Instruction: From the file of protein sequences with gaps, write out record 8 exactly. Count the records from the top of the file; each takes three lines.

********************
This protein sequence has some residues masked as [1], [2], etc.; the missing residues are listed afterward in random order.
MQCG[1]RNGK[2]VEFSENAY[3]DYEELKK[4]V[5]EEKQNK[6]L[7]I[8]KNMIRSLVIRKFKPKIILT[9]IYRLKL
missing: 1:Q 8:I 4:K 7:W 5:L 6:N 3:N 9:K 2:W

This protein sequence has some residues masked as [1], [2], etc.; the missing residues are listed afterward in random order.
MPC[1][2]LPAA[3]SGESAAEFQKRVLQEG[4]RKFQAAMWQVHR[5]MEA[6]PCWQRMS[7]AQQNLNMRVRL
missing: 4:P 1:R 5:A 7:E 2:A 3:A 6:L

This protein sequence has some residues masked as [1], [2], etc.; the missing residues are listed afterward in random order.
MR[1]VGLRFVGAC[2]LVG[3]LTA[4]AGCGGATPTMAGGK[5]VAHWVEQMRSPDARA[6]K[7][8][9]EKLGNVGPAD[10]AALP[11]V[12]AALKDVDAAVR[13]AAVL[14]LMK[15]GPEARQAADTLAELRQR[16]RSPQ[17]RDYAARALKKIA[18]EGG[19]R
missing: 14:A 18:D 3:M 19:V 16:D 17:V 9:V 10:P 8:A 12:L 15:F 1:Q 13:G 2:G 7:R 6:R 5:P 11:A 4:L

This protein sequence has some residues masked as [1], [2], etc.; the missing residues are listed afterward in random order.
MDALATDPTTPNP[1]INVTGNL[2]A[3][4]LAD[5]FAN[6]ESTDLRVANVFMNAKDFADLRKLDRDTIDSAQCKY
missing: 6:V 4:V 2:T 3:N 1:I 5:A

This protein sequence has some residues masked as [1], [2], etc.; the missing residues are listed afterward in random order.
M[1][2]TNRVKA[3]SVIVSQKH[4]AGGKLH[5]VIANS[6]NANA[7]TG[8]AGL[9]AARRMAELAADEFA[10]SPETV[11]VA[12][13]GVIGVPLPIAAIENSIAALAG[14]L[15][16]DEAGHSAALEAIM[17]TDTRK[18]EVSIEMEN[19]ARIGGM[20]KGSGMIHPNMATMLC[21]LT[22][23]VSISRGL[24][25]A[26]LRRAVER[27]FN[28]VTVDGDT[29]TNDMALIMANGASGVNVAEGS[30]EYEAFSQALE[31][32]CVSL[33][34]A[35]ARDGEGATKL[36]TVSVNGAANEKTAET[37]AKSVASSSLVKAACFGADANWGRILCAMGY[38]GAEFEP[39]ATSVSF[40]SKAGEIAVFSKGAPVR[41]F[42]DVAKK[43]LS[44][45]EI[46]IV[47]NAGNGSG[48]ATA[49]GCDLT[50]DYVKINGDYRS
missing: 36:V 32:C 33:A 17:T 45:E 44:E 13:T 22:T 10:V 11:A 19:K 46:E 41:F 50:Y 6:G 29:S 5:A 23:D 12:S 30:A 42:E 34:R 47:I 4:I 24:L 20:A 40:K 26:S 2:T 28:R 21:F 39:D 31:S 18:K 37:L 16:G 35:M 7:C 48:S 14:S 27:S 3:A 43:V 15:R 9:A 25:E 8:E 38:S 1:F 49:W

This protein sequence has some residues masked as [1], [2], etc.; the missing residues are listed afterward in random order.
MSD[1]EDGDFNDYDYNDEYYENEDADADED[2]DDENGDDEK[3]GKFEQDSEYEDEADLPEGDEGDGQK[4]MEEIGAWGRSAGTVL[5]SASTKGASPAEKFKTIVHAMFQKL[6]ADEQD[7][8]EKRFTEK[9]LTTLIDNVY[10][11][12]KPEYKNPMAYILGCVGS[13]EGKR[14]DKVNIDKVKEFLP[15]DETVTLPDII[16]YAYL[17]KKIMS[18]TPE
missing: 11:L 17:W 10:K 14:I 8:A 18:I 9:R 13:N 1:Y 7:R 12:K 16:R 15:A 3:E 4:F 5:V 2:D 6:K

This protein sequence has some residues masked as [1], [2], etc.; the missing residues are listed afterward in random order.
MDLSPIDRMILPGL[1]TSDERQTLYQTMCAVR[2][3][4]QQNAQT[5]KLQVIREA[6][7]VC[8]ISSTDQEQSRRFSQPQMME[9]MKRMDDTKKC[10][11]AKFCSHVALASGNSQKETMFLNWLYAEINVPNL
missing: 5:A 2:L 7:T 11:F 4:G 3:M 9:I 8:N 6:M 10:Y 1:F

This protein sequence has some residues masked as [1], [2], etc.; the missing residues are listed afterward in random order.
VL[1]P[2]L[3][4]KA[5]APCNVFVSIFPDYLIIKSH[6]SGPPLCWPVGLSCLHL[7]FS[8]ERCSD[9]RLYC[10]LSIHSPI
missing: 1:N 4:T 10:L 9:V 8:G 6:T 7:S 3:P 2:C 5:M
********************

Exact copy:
This protein sequence has some residues masked as [1], [2], etc.; the missing residues are listed afterward in random order.
VL[1]P[2]L[3][4]KA[5]APCNVFVSIFPDYLIIKSH[6]SGPPLCWPVGLSCLHL[7]FS[8]ERCSD[9]RLYC[10]LSIHSPI
missing: 1:N 4:T 10:L 9:V 8:G 6:T 7:S 3:P 2:C 5:M